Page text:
SAN ANTONIO -- Bill Raftery was shaken, though not stirred.
Late in Saturday's national semifinal, Raftery was the unwitting victim of a 6-foot-11, 245-pound flailing package of elbows and knees named Moritz Wagner. While chasing a loose ball Wagner not only leapt off the floor rather awkwardly near the TBS/CBS analyst but knocked Raftery's glasses off his face. For good measure, Wagner stepped on them, twisting the specs into a ghastly shape.
"I'm sending the bill to Berlin," Raftery cracked.
Michigan's German center being runaway freight train to begin with and the Final Four floor built 3 feet above the ground, well, a collision was inevitable. Perhaps the same was true of Wagner having an NCAA Tournament breakout game, even on this grand stage.
Wagner, a junior who could jump to the NBA this year, was the difference in getting the Wolverines to the national championship game for the first time in five years. With 24 points and 15 rebounds, Wagner became the third player to have at least 20 points and 15 rebounds in a national semifinal, according to ESPN Stats and Info. The other players on that list – Hakeem Olajuwon and Larry Bird.
"Relax," Wagner said as a general "Oooooo" went up from the impressed media during the postgame press conference.
"When you put it like that obviously it's pretty cool."
It was more than cool. The product of Berlin has been a lightning rod for a large part of his three seasons because he is somewhat ungainly. He has been called a villain -- the guy you love to hate in the Big Ten.
Wagner plays with an enthusiasm that drips off that big frame. He jacks up the crowd by raising his arms. Sticks out his tongue. Trash talks with opponents. You know, Modern College Basketball Player.
"The whole 'villain' thing you guys love to talk about it, write about, at the end of the day, it's still basketball," teammate Charles Matthews said.
Relax, in other words.
But Wagner never seemed to do that Saturday night. With three minutes left in the first half he had a double-double, probably holding the Wolverines in the game. They were down by 10 twice early in the second half before chipping away.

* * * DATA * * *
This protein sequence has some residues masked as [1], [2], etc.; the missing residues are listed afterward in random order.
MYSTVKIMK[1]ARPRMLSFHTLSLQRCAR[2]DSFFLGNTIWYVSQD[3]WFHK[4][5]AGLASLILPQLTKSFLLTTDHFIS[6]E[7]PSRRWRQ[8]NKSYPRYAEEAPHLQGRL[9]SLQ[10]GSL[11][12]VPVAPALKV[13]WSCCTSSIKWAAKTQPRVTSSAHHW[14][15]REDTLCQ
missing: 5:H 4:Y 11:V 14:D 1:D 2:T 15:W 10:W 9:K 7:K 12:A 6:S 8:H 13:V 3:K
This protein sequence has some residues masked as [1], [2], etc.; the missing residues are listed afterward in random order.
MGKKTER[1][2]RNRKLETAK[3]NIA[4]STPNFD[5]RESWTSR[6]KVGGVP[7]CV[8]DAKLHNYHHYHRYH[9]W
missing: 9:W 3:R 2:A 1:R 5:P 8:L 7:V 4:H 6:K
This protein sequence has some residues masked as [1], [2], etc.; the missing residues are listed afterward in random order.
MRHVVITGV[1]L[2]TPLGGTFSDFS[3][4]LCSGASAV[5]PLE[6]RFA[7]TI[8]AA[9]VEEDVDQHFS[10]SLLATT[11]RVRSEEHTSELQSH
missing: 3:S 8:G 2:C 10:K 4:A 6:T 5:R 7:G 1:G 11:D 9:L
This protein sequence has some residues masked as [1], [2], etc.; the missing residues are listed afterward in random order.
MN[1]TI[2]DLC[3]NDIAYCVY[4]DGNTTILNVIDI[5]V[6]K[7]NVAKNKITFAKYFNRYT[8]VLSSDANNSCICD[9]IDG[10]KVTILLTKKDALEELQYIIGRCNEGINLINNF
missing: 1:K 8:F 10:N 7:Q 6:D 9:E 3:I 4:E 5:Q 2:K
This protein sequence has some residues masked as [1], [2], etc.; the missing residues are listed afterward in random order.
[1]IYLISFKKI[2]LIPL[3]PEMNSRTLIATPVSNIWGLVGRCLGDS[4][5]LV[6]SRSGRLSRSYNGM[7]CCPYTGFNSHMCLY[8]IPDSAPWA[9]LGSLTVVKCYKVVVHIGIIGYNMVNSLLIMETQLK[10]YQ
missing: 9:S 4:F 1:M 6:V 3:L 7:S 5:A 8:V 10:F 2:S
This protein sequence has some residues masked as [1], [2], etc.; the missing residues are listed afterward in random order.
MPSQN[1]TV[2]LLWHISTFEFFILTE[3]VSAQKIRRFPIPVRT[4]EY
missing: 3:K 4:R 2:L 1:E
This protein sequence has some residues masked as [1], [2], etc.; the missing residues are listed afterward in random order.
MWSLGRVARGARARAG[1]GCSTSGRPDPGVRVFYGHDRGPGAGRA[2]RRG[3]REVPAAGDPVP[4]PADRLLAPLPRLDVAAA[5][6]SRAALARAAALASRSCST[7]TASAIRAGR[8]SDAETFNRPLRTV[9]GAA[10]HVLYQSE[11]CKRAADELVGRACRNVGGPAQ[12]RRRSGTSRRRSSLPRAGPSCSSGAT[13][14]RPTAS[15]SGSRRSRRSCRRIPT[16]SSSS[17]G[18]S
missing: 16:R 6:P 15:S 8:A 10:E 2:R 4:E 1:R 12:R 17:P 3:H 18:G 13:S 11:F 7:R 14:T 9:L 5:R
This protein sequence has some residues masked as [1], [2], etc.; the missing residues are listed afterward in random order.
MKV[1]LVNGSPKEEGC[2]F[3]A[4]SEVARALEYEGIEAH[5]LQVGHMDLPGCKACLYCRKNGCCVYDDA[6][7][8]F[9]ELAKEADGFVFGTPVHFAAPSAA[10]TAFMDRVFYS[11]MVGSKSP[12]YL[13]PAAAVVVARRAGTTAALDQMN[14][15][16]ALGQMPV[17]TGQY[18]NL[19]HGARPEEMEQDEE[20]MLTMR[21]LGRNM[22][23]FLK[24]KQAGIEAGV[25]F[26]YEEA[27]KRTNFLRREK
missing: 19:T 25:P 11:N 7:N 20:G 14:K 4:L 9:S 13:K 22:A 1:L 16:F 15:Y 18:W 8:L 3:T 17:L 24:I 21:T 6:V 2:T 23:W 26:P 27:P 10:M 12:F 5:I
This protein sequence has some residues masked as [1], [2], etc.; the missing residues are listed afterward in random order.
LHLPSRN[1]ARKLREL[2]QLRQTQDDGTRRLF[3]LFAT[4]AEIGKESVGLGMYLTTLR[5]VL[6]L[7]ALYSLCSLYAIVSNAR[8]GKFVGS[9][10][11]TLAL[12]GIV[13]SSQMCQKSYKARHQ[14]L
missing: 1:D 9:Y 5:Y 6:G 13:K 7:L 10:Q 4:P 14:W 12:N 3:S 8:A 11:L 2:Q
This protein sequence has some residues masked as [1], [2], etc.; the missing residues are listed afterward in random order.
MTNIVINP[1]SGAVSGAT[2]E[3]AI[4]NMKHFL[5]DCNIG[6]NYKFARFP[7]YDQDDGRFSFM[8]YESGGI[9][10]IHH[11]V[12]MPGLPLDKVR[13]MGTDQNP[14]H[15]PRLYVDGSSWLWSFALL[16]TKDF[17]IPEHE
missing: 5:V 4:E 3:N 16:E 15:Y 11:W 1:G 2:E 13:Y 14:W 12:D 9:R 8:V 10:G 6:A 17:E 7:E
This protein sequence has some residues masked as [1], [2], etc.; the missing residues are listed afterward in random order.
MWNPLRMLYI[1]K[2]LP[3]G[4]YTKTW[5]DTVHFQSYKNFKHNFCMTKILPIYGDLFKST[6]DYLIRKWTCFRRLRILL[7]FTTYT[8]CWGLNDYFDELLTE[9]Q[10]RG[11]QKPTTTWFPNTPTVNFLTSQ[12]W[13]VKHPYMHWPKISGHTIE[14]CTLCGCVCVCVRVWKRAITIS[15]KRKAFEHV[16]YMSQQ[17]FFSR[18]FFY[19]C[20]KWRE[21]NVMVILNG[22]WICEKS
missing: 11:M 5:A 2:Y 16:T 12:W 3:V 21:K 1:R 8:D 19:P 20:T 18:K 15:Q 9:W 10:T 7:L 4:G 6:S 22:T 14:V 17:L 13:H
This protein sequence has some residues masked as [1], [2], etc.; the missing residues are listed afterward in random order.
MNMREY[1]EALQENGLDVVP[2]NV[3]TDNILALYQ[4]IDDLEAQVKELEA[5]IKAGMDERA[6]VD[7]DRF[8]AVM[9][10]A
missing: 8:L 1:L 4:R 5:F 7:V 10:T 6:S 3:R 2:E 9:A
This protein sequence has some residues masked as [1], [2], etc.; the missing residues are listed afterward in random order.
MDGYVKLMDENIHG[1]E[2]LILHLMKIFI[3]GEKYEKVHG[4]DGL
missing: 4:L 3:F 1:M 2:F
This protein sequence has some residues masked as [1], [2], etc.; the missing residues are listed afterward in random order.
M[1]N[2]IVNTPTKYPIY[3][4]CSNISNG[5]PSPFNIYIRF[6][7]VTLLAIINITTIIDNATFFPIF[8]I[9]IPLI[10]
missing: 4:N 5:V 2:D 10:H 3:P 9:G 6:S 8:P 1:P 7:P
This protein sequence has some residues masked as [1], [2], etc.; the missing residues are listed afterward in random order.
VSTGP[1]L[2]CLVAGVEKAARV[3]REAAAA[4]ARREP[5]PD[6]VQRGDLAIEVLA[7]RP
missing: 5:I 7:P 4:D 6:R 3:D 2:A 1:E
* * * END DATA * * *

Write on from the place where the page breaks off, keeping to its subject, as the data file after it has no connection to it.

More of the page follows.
And then it became a case of Wagner taking over.
Loyola led 47-44 with 7 1/2 minutes left coming out of a timeout. Wagner then scored 11 of Michigan's final 25 points.
He also put to bed Loyola's fairy tale story. There are different versions of the story of Cinderella. The origins are traced back to Greek culture in 7 B.C. But the modern-day version was written by the Grimm Brothers … in Germany.
"I was never a big fairy tale guy to be honest," Wagner said. "I always got scared of fairy tales when I was little. I didn't believe in Cinderella."
Not to say Loyola-Chicago could never recruit a player like the Wagner. But it would be difficult.
Wagner is a Big Ten-type player: brawny, long-limbed. That is mentioned with the utmost respect. But Saturday showed why Michigan coach John Beilein -- who spent most of his career at programs more like Loyola-Chicago (or smaller) -- can and will recruit players like Wagner.
He was the difference because, in crunch time, Wagner demanded the ball. In crunch time, he was all elbows and knees getting his hands on balls, deflecting passes and rallying his team after what had been a rather flat tournament.
In four previous tournament games, Wagner had averaged only 12.5 points and 5.5 rebounds. Previous to that, he was the most outstanding player of the Big Ten tournament.
Turns out Sister Jean needed more than divine intervention for her team to advance. The Ramblers lacked an inside presence beyond the game-but-ultimately-outplayed 6-9 Cameron Krutwig (17 points, six rebounds).
Somewhere back in Berlin they were celebrating. Wagner grew up there watching college basketball games with his father. Next thing he knows, Beilein is standing in his living room on a recruiting mission.
"That was obviously pretty cool for me," Wagner said. "I watched this my entire childhood, this Final Four here. It's kind of crazy, now we're in it together. I had no idea back then."
Just don't ask him about Cinderellas.
"I know those [stories]," he said. "But not tonight."